Al-Qaeda threatens attacks on US diplomats
CAIRO (AP) - Al-Qaeda's branch in North Africa on Tuesday called for attacks on United States (US) diplomats and an escalation of protests against an anti-Islam video that was produced in the US and triggered a wave of demonstrations in Muslim countries.
While demonstrations have tapered off in nations including Egypt and Tunisia, a protest against the film turned violent in Indian-controlled Kashmir and small rallies were held in Indonesia.
In Kabul, the Afghan capital, a suicide bomber rammed a car packed with explosives into a mini-bus carrying South African aviation workers to the airport, killing at least 12 people in an attack that a militant group said was revenge for the film Innocence Of Muslims, which was made by an Egyptian-born American citizen. US officials describe the video as offensive, but the American government's protection of free speech rights has clashed with the anger of Muslims abroad who are furious over the depiction of the Prophet Muhammad as a fraud, womaniser and paedophile.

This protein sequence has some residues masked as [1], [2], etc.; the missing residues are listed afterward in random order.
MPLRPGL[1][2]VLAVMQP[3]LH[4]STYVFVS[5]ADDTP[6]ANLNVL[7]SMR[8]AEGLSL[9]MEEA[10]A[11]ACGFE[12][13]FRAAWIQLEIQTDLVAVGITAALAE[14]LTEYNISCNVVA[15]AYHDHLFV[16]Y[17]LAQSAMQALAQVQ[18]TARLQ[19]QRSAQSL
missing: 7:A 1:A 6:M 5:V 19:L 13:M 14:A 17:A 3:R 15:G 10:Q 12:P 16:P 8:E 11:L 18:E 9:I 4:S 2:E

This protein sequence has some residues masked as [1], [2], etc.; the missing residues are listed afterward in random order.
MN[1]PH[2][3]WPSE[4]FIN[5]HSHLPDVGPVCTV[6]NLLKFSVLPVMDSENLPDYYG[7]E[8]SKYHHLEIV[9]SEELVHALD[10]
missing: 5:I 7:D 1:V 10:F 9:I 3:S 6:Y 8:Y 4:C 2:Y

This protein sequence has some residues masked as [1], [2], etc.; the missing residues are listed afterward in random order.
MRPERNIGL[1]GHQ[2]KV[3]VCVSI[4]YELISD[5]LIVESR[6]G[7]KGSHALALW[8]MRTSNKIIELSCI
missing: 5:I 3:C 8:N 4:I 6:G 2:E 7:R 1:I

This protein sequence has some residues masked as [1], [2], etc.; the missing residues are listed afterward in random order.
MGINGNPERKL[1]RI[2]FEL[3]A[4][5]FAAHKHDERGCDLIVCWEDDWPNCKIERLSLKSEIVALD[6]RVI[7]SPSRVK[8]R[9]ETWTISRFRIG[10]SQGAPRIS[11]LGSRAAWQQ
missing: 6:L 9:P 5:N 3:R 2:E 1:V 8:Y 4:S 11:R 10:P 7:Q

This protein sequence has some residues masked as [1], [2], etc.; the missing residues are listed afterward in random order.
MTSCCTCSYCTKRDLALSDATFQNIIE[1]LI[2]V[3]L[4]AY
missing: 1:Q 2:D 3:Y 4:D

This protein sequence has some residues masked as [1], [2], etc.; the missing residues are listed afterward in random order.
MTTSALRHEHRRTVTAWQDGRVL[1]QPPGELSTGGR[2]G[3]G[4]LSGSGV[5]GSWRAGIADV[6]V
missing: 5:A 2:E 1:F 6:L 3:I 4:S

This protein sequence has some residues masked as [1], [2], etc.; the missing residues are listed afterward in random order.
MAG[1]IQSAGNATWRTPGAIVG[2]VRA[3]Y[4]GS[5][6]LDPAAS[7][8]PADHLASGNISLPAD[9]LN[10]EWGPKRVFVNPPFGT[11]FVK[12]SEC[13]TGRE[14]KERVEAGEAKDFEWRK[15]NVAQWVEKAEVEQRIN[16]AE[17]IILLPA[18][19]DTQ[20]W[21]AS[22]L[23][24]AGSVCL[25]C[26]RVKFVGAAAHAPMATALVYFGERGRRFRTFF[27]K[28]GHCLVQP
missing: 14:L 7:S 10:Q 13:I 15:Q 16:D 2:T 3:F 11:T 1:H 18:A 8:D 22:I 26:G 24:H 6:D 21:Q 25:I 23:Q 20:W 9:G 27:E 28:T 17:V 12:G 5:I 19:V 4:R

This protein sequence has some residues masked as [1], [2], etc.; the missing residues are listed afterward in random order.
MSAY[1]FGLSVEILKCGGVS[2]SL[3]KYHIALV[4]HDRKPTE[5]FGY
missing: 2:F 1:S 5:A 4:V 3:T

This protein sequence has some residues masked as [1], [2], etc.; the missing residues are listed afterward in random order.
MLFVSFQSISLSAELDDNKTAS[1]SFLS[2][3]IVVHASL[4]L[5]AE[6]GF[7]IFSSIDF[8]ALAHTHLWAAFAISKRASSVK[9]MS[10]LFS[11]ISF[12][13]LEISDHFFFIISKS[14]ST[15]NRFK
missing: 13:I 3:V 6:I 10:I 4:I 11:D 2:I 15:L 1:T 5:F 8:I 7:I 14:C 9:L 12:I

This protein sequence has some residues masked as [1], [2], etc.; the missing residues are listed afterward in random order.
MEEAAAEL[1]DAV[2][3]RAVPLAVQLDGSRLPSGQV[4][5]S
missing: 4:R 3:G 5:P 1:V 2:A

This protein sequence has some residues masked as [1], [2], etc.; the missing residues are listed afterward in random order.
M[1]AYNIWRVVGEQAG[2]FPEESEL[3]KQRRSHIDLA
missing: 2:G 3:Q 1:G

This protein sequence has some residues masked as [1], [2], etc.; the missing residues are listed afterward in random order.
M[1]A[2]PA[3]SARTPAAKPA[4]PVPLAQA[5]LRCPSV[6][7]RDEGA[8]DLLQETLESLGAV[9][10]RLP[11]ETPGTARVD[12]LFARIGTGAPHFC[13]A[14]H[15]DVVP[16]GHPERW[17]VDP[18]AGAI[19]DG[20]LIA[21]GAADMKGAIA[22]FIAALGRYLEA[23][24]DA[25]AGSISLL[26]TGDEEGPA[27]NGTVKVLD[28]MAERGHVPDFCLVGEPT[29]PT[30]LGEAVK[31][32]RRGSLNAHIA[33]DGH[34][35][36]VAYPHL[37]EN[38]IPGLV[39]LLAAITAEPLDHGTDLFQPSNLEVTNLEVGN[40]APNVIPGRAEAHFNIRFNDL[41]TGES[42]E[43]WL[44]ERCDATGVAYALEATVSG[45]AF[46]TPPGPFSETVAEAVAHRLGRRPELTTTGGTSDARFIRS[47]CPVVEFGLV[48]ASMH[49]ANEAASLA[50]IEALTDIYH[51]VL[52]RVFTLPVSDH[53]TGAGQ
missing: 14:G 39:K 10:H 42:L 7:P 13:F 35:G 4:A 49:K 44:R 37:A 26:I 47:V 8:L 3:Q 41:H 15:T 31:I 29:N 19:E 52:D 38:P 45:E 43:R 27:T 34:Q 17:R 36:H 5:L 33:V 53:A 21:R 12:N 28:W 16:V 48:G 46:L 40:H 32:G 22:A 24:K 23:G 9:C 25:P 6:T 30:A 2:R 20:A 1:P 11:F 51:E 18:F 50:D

In a statement, Al-Qaeda in the Land of the Islamic Maghreb praised the killing of Christopher Stevens, the US ambassador to Libya, in an attack on the US consulate in Benghazi on Sept 11. The group threatened attacks in Algeria, Tunisia, Morocco and Mauritania, and condemned the United States for "lying to Muslims for more than 10 years, saying its war was against terrorism and not Islam." The group urged Muslims to pull down and burn American flags at embassies, and kill or expel American diplomats to "purge our land of their filth in revenge for the honour of The Prophet."